SQL 2008 R2 master.mdf large file size (92GB)

Hi,  
I have a SQL Server 2008 R2 system that is running out of space on the drive.  I have found a master.mdf file that is 92GB in size and I am assuming this is my issue.  I am hoping for some guidance on how we can reduce the file size of this.  I have located under the properties of this an option that is under automatic - Auto Shrink - is set to false.  What impact will this have if I alter this to true and how often and at what times would this run?
Also would there be any other options / command that I can run to reduce the size of this file.
I have limited experience with SQL so would really appreciated the help and guidance in trying to resolve this one.

Cheers,

Jason
greentriangleAsked:
Who is Participating?

[Product update] Infrastructure Analysis Tool is now available with Business Accounts.Learn More

x
I wear a lot of hats...

"The solutions and answers provided on Experts Exchange have been extremely helpful to me over the last few years. I wear a lot of hats - Developer, Database Administrator, Help Desk, etc., so I know a lot of things but not a lot about one thing. Experts Exchange gives me answers from people who do know a lot about one thing, in a easy to use platform." -Todd S.

Deepak ChauhanSQL Server DBACommented:
Please check if you have created any user objects ( Tables) in Master database. 92 GB is unusual size for Master database.

You can shrink the database, follow the MS link step by step.

https://docs.microsoft.com/en-us/sql/relational-databases/databases/shrink-a-database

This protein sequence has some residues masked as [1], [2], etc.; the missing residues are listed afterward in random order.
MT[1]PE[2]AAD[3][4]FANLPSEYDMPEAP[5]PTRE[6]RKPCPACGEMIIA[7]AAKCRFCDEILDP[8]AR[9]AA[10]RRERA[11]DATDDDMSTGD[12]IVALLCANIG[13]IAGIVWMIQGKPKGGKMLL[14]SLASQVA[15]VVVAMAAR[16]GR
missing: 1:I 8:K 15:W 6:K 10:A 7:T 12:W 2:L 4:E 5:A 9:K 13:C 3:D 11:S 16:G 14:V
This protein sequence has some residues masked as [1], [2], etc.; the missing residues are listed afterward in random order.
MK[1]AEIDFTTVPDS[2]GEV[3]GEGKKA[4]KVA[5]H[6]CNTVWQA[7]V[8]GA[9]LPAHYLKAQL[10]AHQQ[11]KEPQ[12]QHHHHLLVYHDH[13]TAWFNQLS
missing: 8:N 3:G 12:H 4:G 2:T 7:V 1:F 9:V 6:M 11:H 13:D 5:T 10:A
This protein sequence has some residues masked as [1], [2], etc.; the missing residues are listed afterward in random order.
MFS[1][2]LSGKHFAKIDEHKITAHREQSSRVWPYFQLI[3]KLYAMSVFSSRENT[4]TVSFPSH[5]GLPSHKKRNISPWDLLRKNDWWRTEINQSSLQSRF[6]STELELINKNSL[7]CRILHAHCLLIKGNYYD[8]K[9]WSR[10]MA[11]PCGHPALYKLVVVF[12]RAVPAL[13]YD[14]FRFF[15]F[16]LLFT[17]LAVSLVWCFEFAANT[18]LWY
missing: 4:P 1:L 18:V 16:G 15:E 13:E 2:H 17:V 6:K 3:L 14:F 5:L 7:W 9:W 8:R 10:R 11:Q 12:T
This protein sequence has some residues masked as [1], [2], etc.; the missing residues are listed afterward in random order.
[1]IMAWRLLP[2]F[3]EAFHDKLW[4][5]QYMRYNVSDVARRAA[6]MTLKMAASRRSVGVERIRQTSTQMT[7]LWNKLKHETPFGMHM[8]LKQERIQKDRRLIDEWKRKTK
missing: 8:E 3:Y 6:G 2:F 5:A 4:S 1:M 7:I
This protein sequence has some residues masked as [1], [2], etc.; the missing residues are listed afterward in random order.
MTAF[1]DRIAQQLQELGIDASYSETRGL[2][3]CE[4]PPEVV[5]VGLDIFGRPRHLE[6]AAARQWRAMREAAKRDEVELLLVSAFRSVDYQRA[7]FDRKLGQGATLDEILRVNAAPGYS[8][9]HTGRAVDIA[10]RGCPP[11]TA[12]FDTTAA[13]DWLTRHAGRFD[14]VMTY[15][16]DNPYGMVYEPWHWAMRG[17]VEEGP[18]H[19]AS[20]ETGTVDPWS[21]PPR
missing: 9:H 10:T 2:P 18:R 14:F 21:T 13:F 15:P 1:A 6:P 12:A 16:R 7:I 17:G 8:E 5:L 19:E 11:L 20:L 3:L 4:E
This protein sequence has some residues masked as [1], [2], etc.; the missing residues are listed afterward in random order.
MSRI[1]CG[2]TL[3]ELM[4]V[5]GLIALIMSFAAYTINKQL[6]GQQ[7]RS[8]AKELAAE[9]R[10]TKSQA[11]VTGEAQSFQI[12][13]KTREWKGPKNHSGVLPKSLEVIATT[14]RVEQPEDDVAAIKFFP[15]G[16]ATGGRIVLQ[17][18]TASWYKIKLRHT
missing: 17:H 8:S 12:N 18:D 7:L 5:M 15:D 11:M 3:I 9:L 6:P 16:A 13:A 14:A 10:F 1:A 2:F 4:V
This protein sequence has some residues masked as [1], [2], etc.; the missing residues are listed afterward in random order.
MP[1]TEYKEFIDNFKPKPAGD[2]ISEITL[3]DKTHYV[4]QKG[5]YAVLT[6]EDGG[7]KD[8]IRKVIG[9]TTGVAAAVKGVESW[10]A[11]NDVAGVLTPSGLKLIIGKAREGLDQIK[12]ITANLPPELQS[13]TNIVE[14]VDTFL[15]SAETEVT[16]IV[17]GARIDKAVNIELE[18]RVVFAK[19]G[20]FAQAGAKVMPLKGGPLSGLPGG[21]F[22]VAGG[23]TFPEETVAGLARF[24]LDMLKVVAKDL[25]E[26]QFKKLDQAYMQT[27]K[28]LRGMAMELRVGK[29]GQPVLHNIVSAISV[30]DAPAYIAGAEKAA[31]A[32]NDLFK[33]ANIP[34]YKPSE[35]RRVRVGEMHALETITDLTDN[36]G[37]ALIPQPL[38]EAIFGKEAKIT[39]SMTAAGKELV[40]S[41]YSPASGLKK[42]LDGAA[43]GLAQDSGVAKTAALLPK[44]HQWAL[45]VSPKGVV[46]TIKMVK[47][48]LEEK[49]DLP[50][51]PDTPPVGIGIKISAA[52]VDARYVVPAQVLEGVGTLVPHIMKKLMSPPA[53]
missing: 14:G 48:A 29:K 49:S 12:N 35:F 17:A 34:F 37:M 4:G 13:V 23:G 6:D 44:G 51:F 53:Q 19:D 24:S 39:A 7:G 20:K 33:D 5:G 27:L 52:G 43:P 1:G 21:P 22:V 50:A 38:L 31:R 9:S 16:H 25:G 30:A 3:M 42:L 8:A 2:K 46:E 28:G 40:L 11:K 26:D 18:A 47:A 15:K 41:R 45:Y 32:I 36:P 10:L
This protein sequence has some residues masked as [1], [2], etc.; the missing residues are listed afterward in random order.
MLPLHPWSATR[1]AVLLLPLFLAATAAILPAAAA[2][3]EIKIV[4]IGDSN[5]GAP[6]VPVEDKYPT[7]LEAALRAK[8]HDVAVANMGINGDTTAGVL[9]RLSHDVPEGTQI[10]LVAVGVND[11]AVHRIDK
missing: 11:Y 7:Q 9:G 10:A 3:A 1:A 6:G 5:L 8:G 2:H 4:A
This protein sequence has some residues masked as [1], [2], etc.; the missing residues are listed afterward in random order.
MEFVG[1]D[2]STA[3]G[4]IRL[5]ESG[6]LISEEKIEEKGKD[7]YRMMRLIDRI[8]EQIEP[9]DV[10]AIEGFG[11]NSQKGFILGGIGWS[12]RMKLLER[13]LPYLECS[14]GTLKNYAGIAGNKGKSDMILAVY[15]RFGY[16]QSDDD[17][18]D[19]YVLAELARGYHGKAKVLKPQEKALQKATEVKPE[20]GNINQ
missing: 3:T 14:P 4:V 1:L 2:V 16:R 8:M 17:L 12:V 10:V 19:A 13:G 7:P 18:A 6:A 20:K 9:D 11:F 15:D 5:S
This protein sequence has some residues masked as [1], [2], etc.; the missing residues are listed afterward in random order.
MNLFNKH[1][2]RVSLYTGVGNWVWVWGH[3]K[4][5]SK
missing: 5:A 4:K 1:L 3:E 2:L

Experts Exchange Solution brought to you by

Your issues matter to us.

Facing a tech roadblock? Get the help and guidance you need from experienced professionals who care. Ask your question anytime, anywhere, with no hassle.

Start your 7-day free trial
Pawan KumarDatabase ExpertCommented:
Are you taking regular backups ? If not, then take backup and after that you can shrink the database.

For backups, Integrity check etc,.use below Ola's script

https://ola.hallengren.com/sql-server-backup.html

You can shrink a DB with 2 ways. Below are the 2 ways given.

-> Shrinking a database by giving a free space percentage
DBCC SHRINKDATABASE (yourDBName, 20)
GO  

Open in new window

-> Truncate a DB
DBCC SHRINKDATABASE (yourDBName, TRUNCATEONLY) 
GO

Open in new window

Vitor MontalvãoMSSQL Senior EngineerCommented:
Autoshrink is a big NO. Never set that to true in any database.
master database shouldn't grow that much so I will also stand for Deepak's observation. Somebody is using master database as a regular user database. And if it's that the case, shrinking it will not solve your problem. The problem should be solved by migrating the user objects to a new database.
Vitor MontalvãoMSSQL Senior EngineerCommented:
Recommendation to close this question by accepting the above comments as solution.
It's more than this solution.Get answers and train to solve all your tech problems - anytime, anywhere.Try it for free Edge Out The Competitionfor your dream job with proven skills and certifications.Get started today Stand Outas the employee with proven skills.Start learning today for free Move Your Career Forwardwith certification training in the latest technologies.Start your trial today
SQL

From novice to tech pro — start learning today.